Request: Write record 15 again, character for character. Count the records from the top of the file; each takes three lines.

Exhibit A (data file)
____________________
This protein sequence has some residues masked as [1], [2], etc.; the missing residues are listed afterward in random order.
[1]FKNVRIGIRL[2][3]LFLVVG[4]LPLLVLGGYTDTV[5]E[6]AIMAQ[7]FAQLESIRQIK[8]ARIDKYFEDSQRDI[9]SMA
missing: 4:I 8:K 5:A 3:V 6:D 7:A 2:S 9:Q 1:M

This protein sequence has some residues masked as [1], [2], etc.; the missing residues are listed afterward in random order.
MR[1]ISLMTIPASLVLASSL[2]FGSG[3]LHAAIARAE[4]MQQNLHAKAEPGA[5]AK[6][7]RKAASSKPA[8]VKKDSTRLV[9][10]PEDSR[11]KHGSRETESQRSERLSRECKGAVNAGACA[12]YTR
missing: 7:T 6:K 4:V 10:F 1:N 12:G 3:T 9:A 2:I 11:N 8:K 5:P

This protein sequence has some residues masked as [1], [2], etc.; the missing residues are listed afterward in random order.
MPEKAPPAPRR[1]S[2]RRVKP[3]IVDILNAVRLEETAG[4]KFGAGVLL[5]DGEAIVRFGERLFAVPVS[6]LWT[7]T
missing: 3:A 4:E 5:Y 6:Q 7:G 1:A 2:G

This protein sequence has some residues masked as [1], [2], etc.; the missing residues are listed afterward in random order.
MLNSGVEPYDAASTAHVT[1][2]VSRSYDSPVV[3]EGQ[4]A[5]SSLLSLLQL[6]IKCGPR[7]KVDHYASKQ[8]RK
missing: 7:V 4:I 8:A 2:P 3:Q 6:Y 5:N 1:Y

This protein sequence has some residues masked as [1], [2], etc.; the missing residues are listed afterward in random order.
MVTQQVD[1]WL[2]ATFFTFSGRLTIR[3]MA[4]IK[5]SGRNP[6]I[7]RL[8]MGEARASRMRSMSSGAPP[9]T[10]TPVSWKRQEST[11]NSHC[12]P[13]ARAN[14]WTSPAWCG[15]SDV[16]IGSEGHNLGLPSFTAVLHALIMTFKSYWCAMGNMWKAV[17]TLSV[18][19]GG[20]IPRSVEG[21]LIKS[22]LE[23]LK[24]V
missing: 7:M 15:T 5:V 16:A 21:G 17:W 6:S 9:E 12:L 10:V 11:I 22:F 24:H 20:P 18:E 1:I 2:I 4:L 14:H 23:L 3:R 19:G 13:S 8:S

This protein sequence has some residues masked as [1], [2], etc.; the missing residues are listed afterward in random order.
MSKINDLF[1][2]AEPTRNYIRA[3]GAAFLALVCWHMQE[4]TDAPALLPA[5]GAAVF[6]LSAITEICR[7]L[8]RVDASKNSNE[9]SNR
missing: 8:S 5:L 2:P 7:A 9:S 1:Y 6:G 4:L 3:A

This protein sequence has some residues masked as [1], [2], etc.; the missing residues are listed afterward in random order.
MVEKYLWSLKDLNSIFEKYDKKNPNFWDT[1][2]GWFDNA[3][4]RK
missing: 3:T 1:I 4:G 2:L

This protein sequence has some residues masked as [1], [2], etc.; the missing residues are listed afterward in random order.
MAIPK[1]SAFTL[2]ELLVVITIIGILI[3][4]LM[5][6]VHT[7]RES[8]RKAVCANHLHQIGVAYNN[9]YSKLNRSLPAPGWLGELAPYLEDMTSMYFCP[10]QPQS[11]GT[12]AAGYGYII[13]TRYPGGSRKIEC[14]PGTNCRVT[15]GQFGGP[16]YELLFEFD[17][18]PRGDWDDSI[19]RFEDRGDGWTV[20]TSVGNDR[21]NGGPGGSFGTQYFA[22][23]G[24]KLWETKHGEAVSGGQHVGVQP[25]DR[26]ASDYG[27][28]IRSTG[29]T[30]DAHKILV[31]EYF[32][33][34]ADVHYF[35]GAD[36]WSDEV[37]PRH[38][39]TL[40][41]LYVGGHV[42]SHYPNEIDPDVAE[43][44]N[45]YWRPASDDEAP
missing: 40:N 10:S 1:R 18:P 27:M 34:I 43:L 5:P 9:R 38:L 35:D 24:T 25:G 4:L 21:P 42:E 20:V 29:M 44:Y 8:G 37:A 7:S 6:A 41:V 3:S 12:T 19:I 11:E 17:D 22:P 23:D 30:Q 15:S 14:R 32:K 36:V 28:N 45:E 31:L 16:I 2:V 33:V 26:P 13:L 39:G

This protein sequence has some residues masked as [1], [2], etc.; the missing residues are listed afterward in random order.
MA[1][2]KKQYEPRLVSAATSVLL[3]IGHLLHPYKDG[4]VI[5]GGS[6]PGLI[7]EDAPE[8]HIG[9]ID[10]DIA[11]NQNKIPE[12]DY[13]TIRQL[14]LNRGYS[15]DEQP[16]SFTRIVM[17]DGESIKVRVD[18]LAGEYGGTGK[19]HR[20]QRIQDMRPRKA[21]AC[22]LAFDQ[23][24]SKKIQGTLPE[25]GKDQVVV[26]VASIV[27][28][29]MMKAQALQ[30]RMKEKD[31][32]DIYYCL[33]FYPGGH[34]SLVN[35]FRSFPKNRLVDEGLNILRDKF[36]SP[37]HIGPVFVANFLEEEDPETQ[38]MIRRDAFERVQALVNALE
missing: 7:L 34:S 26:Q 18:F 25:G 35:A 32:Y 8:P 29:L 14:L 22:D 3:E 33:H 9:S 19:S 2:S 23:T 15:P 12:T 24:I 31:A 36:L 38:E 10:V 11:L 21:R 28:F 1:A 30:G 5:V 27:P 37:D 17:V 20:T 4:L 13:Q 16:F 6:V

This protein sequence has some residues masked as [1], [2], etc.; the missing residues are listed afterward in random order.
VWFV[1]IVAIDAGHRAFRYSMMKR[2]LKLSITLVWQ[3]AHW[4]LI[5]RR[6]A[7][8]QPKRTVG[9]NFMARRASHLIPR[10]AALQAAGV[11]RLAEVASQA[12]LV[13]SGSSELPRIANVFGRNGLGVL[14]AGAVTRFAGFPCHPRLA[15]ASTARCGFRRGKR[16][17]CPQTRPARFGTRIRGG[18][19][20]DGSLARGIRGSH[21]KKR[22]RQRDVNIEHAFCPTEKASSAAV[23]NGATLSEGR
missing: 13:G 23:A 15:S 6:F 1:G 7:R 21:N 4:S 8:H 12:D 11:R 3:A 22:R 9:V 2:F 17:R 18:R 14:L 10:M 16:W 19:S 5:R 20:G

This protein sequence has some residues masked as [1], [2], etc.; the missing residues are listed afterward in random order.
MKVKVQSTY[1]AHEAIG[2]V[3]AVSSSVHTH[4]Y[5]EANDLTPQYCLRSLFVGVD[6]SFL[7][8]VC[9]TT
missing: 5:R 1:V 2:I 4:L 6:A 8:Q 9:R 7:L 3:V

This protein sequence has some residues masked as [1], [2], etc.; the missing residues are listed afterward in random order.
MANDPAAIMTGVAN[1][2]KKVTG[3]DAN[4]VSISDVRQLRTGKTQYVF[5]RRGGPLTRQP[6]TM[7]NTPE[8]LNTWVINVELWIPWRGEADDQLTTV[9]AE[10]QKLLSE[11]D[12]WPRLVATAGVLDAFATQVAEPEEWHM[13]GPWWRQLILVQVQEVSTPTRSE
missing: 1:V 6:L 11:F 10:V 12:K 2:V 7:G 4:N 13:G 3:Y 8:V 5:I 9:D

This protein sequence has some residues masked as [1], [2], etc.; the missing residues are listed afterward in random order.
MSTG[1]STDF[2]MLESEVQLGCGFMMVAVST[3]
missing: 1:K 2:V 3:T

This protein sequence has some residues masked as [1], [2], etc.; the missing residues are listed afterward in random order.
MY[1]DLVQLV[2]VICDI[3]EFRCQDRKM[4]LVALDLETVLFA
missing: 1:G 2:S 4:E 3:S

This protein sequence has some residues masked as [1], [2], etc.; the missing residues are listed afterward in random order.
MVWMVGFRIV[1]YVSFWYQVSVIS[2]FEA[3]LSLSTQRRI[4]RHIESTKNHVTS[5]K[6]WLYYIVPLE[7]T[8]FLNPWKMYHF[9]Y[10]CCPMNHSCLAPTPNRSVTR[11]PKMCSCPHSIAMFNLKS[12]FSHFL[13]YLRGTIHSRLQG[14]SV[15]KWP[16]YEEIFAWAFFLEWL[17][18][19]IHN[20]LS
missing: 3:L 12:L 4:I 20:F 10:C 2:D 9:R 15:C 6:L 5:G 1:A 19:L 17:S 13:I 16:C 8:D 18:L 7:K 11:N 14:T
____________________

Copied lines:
This protein sequence has some residues masked as [1], [2], etc.; the missing residues are listed afterward in random order.
MVWMVGFRIV[1]YVSFWYQVSVIS[2]FEA[3]LSLSTQRRI[4]RHIESTKNHVTS[5]K[6]WLYYIVPLE[7]T[8]FLNPWKMYHF[9]Y[10]CCPMNHSCLAPTPNRSVTR[11]PKMCSCPHSIAMFNLKS[12]FSHFL[13]YLRGTIHSRLQG[14]SV[15]KWP[16]YEEIFAWAFFLEWL[17][18][19]IHN[20]LS
missing: 3:L 12:L 4:I 20:F 10:C 2:D 9:R 15:C 6:L 5:G 1:A 19:L 17:S 13:I 16:C 8:D 18:L 7:K 11:N 14:T